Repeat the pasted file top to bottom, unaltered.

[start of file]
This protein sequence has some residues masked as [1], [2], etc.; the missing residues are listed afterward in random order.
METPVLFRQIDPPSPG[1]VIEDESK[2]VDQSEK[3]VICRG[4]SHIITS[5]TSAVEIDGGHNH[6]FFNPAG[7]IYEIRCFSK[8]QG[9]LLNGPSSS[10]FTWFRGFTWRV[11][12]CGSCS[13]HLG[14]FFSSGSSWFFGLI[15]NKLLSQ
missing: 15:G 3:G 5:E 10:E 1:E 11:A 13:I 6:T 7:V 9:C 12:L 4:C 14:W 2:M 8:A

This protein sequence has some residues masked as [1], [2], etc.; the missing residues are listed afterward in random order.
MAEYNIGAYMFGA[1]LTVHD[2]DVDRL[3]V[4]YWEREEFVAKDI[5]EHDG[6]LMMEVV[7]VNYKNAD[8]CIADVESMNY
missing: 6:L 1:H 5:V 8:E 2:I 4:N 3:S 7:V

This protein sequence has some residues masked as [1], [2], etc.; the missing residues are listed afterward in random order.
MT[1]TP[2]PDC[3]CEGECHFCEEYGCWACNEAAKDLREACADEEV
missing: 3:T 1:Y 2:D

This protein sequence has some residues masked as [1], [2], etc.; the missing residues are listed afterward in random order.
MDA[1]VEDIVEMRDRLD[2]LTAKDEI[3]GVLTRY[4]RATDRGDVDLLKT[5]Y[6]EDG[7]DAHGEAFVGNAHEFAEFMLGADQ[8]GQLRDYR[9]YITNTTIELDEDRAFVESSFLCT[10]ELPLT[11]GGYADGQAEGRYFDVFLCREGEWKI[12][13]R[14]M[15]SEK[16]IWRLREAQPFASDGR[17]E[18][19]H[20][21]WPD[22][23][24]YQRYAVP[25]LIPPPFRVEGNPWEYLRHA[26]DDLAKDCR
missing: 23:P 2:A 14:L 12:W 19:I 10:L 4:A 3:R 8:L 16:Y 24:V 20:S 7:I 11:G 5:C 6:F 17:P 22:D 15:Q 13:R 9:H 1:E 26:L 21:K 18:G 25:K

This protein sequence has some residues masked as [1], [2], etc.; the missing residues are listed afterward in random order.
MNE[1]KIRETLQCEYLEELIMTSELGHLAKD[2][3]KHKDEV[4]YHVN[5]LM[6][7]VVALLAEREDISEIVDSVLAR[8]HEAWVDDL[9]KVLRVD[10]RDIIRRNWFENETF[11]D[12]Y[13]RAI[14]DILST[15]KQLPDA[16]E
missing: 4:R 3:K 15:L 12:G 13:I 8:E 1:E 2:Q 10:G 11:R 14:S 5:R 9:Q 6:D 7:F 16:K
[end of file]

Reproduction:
This protein sequence has some residues masked as [1], [2], etc.; the missing residues are listed afterward in random order.
METPVLFRQIDPPSPG[1]VIEDESK[2]VDQSEK[3]VICRG[4]SHIITS[5]TSAVEIDGGHNH[6]FFNPAG[7]IYEIRCFSK[8]QG[9]LLNGPSSS[10]FTWFRGFTWRV[11][12]CGSCS[13]HLG[14]FFSSGSSWFFGLI[15]NKLLSQ
missing: 15:G 3:G 5:E 10:E 1:E 11:A 13:I 6:T 7:V 9:C 12:L 4:C 14:W 2:M 8:A

This protein sequence has some residues masked as [1], [2], etc.; the missing residues are listed afterward in random order.
MAEYNIGAYMFGA[1]LTVHD[2]DVDRL[3]V[4]YWEREEFVAKDI[5]EHDG[6]LMMEVV[7]VNYKNAD[8]CIADVESMNY
missing: 6:L 1:H 5:V 8:E 2:I 4:N 3:S 7:V

This protein sequence has some residues masked as [1], [2], etc.; the missing residues are listed afterward in random order.
MT[1]TP[2]PDC[3]CEGECHFCEEYGCWACNEAAKDLREACADEEV
missing: 3:T 1:Y 2:D

This protein sequence has some residues masked as [1], [2], etc.; the missing residues are listed afterward in random order.
MDA[1]VEDIVEMRDRLD[2]LTAKDEI[3]GVLTRY[4]RATDRGDVDLLKT[5]Y[6]EDG[7]DAHGEAFVGNAHEFAEFMLGADQ[8]GQLRDYR[9]YITNTTIELDEDRAFVESSFLCT[10]ELPLT[11]GGYADGQAEGRYFDVFLCREGEWKI[12][13]R[14]M[15]SEK[16]IWRLREAQPFASDGR[17]E[18][19]H[20][21]WPD[22][23][24]YQRYAVP[25]LIPPPFRVEGNPWEYLRHA[26]DDLAKDCR
missing: 23:P 2:A 14:L 12:W 19:I 10:L 4:A 3:R 8:L 16:Y 24:V 20:S 7:I 11:G 5:C 6:F 17:P 22:D 15:Q 13:R 9:H 1:E 26:L 21:K 18:G 25:K

This protein sequence has some residues masked as [1], [2], etc.; the missing residues are listed afterward in random order.
MNE[1]KIRETLQCEYLEELIMTSELGHLAKD[2][3]KHKDEV[4]YHVN[5]LM[6][7]VVALLAEREDISEIVDSVLAR[8]HEAWVDDL[9]KVLRVD[10]RDIIRRNWFENETF[11]D[12]Y[13]RAI[14]DILST[15]KQLPDA[16]E
missing: 4:R 3:K 15:L 12:G 13:I 8:E 1:E 2:Q 10:G 11:R 14:S 5:R 9:Q 6:D 7:F 16:K